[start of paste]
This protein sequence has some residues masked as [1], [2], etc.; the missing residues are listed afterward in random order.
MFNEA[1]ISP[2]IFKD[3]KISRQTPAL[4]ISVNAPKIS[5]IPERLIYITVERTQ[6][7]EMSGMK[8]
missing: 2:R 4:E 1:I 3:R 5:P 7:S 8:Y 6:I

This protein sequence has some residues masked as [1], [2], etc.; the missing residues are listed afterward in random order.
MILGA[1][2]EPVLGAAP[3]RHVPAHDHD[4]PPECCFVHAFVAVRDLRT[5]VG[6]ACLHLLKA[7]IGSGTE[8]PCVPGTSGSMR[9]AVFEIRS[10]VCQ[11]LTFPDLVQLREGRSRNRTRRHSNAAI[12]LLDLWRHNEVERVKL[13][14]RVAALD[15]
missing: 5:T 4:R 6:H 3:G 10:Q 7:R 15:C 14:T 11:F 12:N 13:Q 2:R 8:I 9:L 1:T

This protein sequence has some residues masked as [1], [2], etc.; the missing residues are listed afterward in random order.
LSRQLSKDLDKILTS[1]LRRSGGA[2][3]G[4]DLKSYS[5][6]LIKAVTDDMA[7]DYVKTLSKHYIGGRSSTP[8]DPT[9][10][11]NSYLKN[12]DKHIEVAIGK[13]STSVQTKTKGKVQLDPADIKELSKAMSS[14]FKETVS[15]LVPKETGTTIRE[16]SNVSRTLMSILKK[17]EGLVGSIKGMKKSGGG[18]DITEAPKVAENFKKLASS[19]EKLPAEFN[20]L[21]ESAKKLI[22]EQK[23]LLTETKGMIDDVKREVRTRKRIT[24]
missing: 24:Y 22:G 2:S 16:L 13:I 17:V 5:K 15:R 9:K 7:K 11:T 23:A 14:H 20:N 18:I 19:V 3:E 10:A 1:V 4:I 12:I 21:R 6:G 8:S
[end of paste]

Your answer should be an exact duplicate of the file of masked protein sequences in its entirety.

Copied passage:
This protein sequence has some residues masked as [1], [2], etc.; the missing residues are listed afterward in random order.
MFNEA[1]ISP[2]IFKD[3]KISRQTPAL[4]ISVNAPKIS[5]IPERLIYITVERTQ[6][7]EMSGMK[8]
missing: 2:R 4:E 1:I 3:R 5:P 7:S 8:Y 6:I

This protein sequence has some residues masked as [1], [2], etc.; the missing residues are listed afterward in random order.
MILGA[1][2]EPVLGAAP[3]RHVPAHDHD[4]PPECCFVHAFVAVRDLRT[5]VG[6]ACLHLLKA[7]IGSGTE[8]PCVPGTSGSMR[9]AVFEIRS[10]VCQ[11]LTFPDLVQLREGRSRNRTRRHSNAAI[12]LLDLWRHNEVERVKL[13][14]RVAALD[15]
missing: 5:T 4:R 6:H 3:G 10:Q 7:R 15:C 14:T 11:F 12:N 13:Q 2:R 8:I 9:L 1:T

This protein sequence has some residues masked as [1], [2], etc.; the missing residues are listed afterward in random order.
LSRQLSKDLDKILTS[1]LRRSGGA[2][3]G[4]DLKSYS[5][6]LIKAVTDDMA[7]DYVKTLSKHYIGGRSSTP[8]DPT[9][10][11]NSYLKN[12]DKHIEVAIGK[13]STSVQTKTKGKVQLDPADIKELSKAMSS[14]FKETVS[15]LVPKETGTTIRE[16]SNVSRTLMSILKK[17]EGLVGSIKGMKKSGGG[18]DITEAPKVAENFKKLASS[19]EKLPAEFN[20]L[21]ESAKKLI[22]EQK[23]LLTETKGMIDDVKREVRTRKRIT[24]
missing: 24:Y 22:G 2:S 16:L 13:I 17:V 5:K 15:R 9:K 7:K 11:T 23:A 14:H 20:N 18:I 19:V 3:E 10:A 1:V 4:I 12:I 21:R 6:G 8:S